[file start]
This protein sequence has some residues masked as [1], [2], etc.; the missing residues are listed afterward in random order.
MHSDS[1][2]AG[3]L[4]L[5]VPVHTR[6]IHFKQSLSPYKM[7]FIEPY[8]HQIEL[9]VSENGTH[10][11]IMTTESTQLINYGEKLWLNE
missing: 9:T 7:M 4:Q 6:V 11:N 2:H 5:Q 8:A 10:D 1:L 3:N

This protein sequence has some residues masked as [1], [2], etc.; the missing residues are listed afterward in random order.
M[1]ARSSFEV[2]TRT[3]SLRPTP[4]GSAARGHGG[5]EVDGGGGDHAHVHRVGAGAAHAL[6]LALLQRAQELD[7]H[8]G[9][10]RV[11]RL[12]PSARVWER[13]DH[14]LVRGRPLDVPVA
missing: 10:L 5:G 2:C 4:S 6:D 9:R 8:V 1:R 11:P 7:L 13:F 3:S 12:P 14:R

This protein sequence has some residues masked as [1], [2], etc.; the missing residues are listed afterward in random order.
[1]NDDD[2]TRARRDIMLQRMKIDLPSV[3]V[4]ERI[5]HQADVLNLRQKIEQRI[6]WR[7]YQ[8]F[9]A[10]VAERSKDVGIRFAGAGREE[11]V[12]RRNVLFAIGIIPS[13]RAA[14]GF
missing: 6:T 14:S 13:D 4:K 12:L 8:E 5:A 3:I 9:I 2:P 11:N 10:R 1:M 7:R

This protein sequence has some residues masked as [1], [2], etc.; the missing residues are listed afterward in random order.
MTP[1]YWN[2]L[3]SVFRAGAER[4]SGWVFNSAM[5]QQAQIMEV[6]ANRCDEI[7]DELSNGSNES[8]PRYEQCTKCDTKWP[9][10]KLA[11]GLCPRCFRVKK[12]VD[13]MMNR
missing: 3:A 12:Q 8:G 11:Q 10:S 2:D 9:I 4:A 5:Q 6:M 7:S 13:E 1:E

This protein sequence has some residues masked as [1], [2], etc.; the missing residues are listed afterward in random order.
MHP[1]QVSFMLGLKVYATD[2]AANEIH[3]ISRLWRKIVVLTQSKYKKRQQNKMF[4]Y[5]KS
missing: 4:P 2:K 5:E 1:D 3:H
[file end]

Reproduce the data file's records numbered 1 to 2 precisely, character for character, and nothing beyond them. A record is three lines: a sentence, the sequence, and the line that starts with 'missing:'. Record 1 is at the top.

This protein sequence has some residues masked as [1], [2], etc.; the missing residues are listed afterward in random order.
MHSDS[1][2]AG[3]L[4]L[5]VPVHTR[6]IHFKQSLSPYKM[7]FIEPY[8]HQIEL[9]VSENGTH[10][11]IMTTESTQLINYGEKLWLNE
missing: 9:T 7:M 4:Q 6:V 11:N 2:H 5:Q 8:A 10:D 1:L 3:N

This protein sequence has some residues masked as [1], [2], etc.; the missing residues are listed afterward in random order.
M[1]ARSSFEV[2]TRT[3]SLRPTP[4]GSAARGHGG[5]EVDGGGGDHAHVHRVGAGAAHAL[6]LALLQRAQELD[7]H[8]G[9][10]RV[11]RL[12]PSARVWER[13]DH[14]LVRGRPLDVPVA
missing: 10:L 5:G 2:C 4:S 6:D 9:R 8:V 1:R 11:P 7:L 13:F 3:S 12:P 14:R